5) Coordinating – bringing all the groups in the organization together. It takes place in order to
ensure that they are all working towards the common goals/objectives of the organization.
3. However, nothing was said about what managers need to know or what managers need to do in
order to be able to carry out the above functions. In recent years, researchers have identified
areas of knowledge and skills required to perform these functions.
The list comprises the following knowledge and skills which a manager requires in order to
1. Command of basic facts, for example, a marketing manager needs to know how the
market operates in general, the techniques of advertising.
2. Relevant professional knowledge, for example, knowledge about the specific product,
how to consume them, how to promote them
3. Problem-solving, decision-making skills
4. Social skills, i.e., an awareness of social needs and a desire to help members of society-
5. Emotional resilience, i.e., the ability to spring back(recover) quickly from any emotional
6. Self knowledge
7. Learning habits and skills
8. Mental agility, i.e., the ability to judge and take quick decisions.
9. Pro-activity, i.e., responding purposefully to events, showing determination to achieve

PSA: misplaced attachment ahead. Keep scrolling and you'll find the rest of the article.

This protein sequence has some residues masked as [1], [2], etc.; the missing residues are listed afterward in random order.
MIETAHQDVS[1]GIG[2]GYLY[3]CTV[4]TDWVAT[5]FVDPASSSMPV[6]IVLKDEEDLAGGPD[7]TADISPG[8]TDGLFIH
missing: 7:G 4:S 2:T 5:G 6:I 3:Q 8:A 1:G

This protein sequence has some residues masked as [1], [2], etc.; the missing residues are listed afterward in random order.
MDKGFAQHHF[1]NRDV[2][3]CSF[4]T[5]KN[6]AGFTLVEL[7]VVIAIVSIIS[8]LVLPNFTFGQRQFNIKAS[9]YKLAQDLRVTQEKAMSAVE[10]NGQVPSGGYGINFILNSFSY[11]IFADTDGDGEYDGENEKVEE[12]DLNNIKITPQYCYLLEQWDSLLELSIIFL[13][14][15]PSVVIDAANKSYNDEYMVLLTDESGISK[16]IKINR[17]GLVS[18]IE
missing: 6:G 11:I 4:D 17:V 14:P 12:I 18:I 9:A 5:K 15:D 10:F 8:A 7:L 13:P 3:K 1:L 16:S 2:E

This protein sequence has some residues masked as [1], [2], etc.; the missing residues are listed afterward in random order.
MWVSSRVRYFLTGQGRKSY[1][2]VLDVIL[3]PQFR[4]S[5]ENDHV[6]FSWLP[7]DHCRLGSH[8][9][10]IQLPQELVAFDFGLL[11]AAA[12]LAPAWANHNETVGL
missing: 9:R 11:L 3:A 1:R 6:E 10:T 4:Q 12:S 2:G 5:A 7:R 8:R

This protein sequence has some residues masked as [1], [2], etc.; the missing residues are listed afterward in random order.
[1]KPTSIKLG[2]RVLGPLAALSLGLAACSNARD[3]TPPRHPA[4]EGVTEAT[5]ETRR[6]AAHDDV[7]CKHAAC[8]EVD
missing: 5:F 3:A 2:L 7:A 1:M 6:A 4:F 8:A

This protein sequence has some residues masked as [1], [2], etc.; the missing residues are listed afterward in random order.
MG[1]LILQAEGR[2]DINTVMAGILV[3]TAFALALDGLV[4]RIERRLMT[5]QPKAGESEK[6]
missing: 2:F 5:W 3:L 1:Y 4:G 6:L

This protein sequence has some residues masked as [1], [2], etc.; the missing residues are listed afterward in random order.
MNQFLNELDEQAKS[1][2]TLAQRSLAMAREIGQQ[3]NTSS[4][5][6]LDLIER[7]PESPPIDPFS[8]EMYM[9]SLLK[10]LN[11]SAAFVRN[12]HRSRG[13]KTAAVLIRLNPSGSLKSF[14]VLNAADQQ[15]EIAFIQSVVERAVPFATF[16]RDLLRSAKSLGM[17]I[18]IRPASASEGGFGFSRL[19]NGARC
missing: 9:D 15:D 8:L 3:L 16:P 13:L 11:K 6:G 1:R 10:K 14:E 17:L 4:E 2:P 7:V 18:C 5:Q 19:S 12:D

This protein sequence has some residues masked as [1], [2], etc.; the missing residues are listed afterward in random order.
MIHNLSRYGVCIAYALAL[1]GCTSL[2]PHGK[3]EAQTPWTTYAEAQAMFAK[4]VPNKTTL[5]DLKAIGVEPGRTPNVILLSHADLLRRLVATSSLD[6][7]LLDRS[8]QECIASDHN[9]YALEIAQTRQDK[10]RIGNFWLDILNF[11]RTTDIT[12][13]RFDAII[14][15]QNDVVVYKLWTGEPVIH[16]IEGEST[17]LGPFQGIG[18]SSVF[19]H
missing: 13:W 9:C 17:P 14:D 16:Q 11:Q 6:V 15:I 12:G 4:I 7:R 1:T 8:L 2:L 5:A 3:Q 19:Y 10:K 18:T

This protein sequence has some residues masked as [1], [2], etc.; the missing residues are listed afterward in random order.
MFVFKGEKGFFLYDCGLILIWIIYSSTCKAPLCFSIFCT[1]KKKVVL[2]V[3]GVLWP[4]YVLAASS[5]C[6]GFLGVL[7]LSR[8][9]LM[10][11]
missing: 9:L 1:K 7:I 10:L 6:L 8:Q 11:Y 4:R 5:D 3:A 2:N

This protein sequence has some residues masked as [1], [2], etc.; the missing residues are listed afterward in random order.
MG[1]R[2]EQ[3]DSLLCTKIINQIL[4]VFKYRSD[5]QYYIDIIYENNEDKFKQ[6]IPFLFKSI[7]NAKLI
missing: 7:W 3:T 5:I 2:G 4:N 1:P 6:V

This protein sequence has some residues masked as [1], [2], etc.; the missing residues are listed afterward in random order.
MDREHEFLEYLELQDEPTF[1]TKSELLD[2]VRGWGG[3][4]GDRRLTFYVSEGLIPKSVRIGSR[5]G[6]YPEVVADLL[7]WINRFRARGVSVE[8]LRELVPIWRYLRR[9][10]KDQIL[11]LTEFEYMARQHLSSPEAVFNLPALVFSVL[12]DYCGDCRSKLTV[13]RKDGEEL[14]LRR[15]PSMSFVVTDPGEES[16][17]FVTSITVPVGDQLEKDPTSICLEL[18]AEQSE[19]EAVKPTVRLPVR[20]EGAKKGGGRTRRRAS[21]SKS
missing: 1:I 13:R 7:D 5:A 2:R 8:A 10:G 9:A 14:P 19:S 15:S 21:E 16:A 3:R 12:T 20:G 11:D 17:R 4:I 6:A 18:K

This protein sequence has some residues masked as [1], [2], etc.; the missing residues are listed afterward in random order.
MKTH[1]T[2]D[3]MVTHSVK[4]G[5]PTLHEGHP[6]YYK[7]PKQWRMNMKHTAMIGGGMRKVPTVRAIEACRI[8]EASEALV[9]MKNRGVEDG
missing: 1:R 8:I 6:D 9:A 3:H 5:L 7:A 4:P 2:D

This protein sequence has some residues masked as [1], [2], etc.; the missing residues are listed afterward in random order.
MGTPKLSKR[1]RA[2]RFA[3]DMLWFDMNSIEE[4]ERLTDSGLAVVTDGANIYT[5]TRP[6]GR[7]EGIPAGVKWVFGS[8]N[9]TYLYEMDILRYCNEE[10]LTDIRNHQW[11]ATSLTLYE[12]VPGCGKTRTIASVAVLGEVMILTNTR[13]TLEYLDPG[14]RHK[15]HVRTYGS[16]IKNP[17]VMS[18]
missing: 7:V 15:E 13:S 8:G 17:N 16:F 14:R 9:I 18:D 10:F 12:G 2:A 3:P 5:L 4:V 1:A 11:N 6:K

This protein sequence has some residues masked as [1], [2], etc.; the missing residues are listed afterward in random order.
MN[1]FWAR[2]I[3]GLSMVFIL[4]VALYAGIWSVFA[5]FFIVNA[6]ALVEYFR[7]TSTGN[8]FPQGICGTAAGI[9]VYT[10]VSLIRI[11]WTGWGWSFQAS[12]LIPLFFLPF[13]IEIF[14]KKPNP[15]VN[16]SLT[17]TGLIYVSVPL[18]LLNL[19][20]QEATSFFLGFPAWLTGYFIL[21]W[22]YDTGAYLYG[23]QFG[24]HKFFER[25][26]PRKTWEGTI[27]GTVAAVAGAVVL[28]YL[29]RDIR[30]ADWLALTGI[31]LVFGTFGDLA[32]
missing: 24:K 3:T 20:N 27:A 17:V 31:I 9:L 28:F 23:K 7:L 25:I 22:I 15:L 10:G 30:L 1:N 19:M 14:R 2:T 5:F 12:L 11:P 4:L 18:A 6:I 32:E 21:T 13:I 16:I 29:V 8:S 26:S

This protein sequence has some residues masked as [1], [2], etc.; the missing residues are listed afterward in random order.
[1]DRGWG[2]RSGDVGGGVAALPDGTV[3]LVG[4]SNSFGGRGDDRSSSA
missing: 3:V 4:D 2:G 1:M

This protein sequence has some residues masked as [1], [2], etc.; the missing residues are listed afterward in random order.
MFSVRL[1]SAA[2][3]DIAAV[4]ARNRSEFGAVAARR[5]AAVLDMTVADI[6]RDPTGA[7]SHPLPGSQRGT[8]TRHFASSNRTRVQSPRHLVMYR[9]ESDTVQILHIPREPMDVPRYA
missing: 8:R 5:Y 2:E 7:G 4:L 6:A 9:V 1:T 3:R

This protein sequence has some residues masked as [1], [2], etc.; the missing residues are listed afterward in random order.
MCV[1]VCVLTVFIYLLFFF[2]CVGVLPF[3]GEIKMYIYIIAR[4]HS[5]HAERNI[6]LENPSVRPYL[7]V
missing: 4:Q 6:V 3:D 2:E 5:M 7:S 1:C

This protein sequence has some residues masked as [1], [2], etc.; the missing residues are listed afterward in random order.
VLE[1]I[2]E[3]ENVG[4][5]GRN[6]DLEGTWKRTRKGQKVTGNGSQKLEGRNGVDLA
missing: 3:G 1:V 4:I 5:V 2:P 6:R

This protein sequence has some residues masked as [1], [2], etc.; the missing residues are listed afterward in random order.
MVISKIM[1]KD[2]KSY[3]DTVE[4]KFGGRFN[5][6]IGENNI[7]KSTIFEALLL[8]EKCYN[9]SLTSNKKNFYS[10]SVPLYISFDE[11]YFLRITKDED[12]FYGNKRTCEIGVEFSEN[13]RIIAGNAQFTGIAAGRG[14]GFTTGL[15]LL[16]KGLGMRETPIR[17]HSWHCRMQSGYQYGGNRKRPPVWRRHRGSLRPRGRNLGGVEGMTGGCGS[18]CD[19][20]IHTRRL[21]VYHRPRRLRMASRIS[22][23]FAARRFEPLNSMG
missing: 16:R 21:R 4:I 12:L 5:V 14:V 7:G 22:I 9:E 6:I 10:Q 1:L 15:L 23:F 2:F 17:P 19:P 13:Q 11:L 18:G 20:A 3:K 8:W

10. Creativity, i.e., breaking down and restructuring our knowledge about a phenomenon in
order to gain new insights into its nature. In fact „creativity‟ is one of the pre-requisites
Managers have to adopt certain roles and behaviours, ranging from the aggressive adventurer to
the people oriented enabler and „animateur‟, in support of innovation. There are a number of
roles that can elicit innovation development and create change in different business contexts:
a. The adventurer-a major risk taker whose courage and forcefulness are indispensible
in making huge changes in strategy required to enter new and difficult markets.
b. The leader- gives a sense of direction and discipline by ensuring that new projects
are associated with their vision for the organization.
c. The change agent- displays management and political skills in order to manage
change programmes and overcome resistance to change.